out of it, and he is now willing to retire and give 
others a chance. His offer to you is to soil the 
mine for half its value, and, at the same time, to 
give you five years in which to pay for it. I 
will add something to this proposition, for I feel 
certain that he will agree to it. It is this : Mr. 
Gordon will build and equip a small brewery on 
this property, in which good, wholesome beer 
can be mac! for you at one cent a glass. You 
are to pay for the brewery in the same way that 
you pay for the other property; it will cost 
$25,000. This will makp 1825,000 which you are 
to pay during the next five years. How ? Let 
me tell you. 




"The property will give you a net income of 
140,000 or »60,000, and ycii will save tSO.OOO more 
when you give up whiskey and get your beer for 
less than one-fourth of what it now costs you. 
The general store at which you have always 
traded will be run in your interests, and all that 
you buy will be cheaper. The marliet will be a 
cooperative one, which will furnish you meat, 
fattened on your own land, at the lowest price. 
Your fruit and vegetables will come from these 
broad acres, which will be yours and will cost 
you but little. You will earn more money be- 
cause you will be sober and industrious, and your 
money will purchase more because you will deal 
without a middleman. You will be better clothed, 
better fed, and better men. Your wives will 
take new interest in life, and there will be car- 
pets on your floors, curtains at your windows, 
vegetables behind your cottages, and flowers in 
front of them. 

"All these things you will have with the 
money you are now earning, and at the same 
time you will be changing from the laborer to 
the capitalist. The mine gives you a profit of 
$40,000, and you save one-fourth of your wages, 
which makes 150,000 more, — 190,000 in all. \\ hat 
are you to do with this ? Less than $20,000 will 
cover the interest. You will have $70,000 to pay 
on the principal. This will reduce the interest 
for the next year more than $3000. Each year 
you can do as well, and by the time the five 


yfiars have passed you will own the mine, the 
•end, the brewery, the store, the market, and this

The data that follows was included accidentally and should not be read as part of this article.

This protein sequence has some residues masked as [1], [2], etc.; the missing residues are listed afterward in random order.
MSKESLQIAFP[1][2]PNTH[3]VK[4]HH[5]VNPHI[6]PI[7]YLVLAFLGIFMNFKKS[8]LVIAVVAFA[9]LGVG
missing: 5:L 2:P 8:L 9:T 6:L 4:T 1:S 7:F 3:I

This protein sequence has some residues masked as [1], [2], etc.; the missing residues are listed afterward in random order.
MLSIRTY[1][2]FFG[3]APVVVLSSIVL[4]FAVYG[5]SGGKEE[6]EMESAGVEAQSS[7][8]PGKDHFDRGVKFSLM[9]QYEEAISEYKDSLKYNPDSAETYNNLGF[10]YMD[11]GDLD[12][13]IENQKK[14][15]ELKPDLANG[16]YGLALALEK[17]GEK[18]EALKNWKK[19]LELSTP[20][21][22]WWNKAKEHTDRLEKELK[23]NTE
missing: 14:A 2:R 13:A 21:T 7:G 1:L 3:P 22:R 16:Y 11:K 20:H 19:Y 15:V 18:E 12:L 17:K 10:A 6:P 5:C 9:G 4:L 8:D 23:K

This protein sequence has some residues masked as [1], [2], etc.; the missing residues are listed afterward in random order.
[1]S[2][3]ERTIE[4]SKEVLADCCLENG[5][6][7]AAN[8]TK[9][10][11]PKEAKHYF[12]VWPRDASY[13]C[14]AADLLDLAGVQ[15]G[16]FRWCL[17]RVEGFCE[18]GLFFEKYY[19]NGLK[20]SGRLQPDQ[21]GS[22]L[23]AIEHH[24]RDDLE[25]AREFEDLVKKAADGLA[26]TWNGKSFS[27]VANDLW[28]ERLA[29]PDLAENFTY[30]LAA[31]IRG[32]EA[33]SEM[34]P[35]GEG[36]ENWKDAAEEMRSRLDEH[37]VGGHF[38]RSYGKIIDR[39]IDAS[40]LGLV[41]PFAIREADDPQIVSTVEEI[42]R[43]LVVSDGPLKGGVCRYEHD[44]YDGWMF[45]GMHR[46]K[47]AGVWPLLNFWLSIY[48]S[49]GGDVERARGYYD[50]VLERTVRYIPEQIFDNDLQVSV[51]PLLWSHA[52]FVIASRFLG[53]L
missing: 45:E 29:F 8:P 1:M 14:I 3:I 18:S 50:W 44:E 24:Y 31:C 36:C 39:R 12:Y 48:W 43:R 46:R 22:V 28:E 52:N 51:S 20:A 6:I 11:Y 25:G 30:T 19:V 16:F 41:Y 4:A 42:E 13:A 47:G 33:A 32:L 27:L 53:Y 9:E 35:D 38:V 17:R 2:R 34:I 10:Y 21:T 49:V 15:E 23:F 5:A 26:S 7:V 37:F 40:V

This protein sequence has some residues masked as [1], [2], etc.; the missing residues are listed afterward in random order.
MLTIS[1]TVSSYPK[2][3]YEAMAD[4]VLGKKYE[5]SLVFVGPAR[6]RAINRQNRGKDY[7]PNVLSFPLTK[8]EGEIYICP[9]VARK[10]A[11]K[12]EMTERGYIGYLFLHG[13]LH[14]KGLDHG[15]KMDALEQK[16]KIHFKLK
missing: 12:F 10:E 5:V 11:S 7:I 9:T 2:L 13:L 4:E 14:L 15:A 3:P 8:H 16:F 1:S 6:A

bussed blacksmith shop about which you have 
had so much fuss, and also a bank with a paid-up 
capital of *50,000. You are capitalists, every one 
of you, at the end of five years, if you wish to 
ho, and if you are willing to giv.- up the single 
item, — whiskey. 

"Do you like the plan? Do you like the 
pi 03).e(!t ? Turn it over and see what objections 
you can find. If you are willing to go into it, 
come over to Four Oaks some day and we will 
Ro more into details. McGinnis gave you one 
side of the picture : I have given you the other. 
You are at liberty r (ullow whichever you 

Ja-ik and Jarvi' ;uiiipri) ..(? the car and struck 
out for home, i : ik... k .,; ■! iis Cornishmen fol- 
lowed the lads i!..U; *!-. .., ■. well clear of the 
villapc,toprote 1 Hi>;in,. .1 I ^ . :, Carkeek said: — 
"Mrt and the otl.<>v Iik. :ot <.o hear 'e talk, 
mister, and we like for ;o car 'e talk more." 

« All right, Goliath," said Jack. « Come over 
any time and we'll make plans." 




Two days later the boys, returning from the 
city, were met by Jane and Jessie in the big 
carriage to be driven home. Halfway to Four 
Oaks the carriage suddenly halted, and a con- 
fused murmur of angry voices gave warning of 
trouble. Jack opened the door and stood upon 
the step. 

« Fifteen or twenty drunken miners block the 
way, — they are holding the horses," said he. 

" Let me out ; I'll soon clear the road," said 
Jarvis, trying to force his way past Jack. 

" Sit still, Hercules ; I am slower to wrath 
than you are. Let me talk to them," and Jack 
took three or four steps forward, followed closely 
by Jarvis. 

"Well, men, what do you want? There is 
no good in stopping a carriage on the highroad." 

" We want work and money and bread," said 
a great bearded Hun who was nearest to Jack. 

« This is no way to get either. We have no 

work to offer, there is no bread in the carriage, 

and not much money. You are dead wrong in 

this business, and you are likely to get into 




trouble. I can make some allowance when I 
remember the bad whiskey that is in you, but 
you must get out of our way ; the road is pub- 
lic and we have the right to use it." 

« Not until you have paid toll," said the Hun. 
« That's tlie rooster who said we drank whis- 
key and didn't work. He's the fellow who 
would rob a poor man of his liberty," came a 
voice in the crowd. 

" Knock his block off I " 
« Break his back ! " 

" Let me at him," and a score of other friendly 
offers came from the drunken crowd.